Does the Metropolitan Opera Hate Whites?
The Met Live in H.D. performance last Saturday was Donizetti's La Fille du Regiment. The comic opera, which premiered in 1840, tells the story of a Tyrolean peasant, Tonio, who's in love with Marie, an orphan adopted by a regiment of the French Army. The story is set during the Napoleonic Wars, when an insurrection by the Tyrolese briefly liberated the region from French rule. Tonio is torn between his patriotism and his love of Marie, for in order to marry her, he is obliged to join the hated French Army.
The Met version begins by taking a gratuitous swipe at Catholics. In the opening scene of Act I, the peasants prepare for a battle with the invaders. They pray to a statue of the Virgin Mary. Director and costume designer Laurent Pelly has dressed the guerrilla army as guileless hicks, armed only with pitchforks and shovels, with buckets and pots on their heads instead of helmets and silly expressions on their faces. The women of the village pray to the Virgin with extravagant gestures. The scene ends with the announcement that the French have retreated, and the hapless villagers don't have to fight.
How could Napoleon's army have been driven off by pious, pitchfork-wielding bumpkins? In fact, the Tyrolese guerrillas were sharpshooters who knew the Alpine terrain and repeatedly ambushed the invaders. The French retreat from the Brenner Pass was the result of a ruse by the Tyrolean commander.
You don't look for verisimilitude in a comic opera, but the opening scene is meant to show the peasant army in a sympathetic light and establish the conflict Tonio faces in having to renounce his comrades. Pelly preferred to belittle Catholics.
The director also decided to set the action during World War I. Perhaps he liked the art-decoish French helmets. The fact that the French were hunkered down in the trenches during World War I (with one army in Salonika) and were never near the Tyrol naturally didn't trouble the historically illiterate Manhattan audience or New York critics. Neither did the difficulty that pitchfork-wielding peasants would have in scattering troops armed with machine guns and artillery.
Marie, it turns out, is actually the illegitimate daughter of the Duchess of Berkenfield. The mother, reunited with Marie, pretends the girl is her niece. She arranges that Marie marry the Duke of Crakentorp. The regiment arrives at the Duchess's chateau shortly before the wedding. Marie sings an aria explaining her debt to the soldiers, who rescued and raised her. The guests are moved, and when the Duchess returns to the party, she permits Marie to marry Tonio. Writing for liberal Parisians, Donizetti opted not make Tonio the long lost illegitimate son of an aristocrat, though he is now at least an officer.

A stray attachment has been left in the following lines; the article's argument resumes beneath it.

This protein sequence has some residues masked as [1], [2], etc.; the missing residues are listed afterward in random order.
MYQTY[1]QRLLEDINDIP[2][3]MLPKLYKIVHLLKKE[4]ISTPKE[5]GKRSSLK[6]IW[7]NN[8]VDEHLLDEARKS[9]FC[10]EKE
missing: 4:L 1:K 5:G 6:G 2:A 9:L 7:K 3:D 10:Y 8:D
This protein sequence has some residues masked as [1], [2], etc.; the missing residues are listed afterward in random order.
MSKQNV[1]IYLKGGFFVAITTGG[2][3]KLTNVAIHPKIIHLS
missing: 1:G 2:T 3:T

Pelly decided to portray the guests as a pathetic group of elderly white men and women. The men wear tuxes and have long gray hair; the women are in gowns with coiffed hair. Everyone wears black-framed glasses and heavy white makeup, and they dodder around the stage with supercilious expressions, bracing their backs and staring myopically at the floor. The caricatures of white middle-class seniors are confronted not by pleading soldiers, but by armed troops with rifles raised. Tonio arrives in a Dukakis mini-tank. The terrified guests raise their hands.
Épater la bourgeoisie (to shock the middle class) is still a venerable tradition. You'd think the urge would be passé after 150 years, and this is an age when we are supposed to be hypersensitive to negative stereotypes. Much of the Met audience, of course, consists of elderly Anglos with gray hair and glasses. If they were offended, they didn't show it.
Marie was sung by the brilliant South African coloratura Pretty Yende. The outstanding Mexican tenor Javier Camarena sang Tonio, effortlessly hitting the eight high Cs in "Ah! Mes Amis." Everyone wants to see the best singers in lead roles, regardless of their nationality or ethnicity. But the casting gave an additional twist to Pelly's anti-white animus in the final scene.
The director of the Met is Peter Gelb, whose painful interviews are always a feature of the intermission programming. (Hosts: For a less fatuous chat, one Saturday, ask about Jimmy Levine.) Gelb backed down over The Death of Klinghoffer five years ago. The opera by John Adams, glorifying jihadist psychopaths, was not shown in theaters, though it continued to run at the Met. The opera company has taken its revenge in small ways ever since. The whiteface scene in La Fille du Regiment was one of them.
Every opera-lover is grateful to the Met for its telecasts of lavish productions featuring some of the best singers in the world. But the more the company respects the intentions of those dead white males, the librettists and composers, the better the performances are.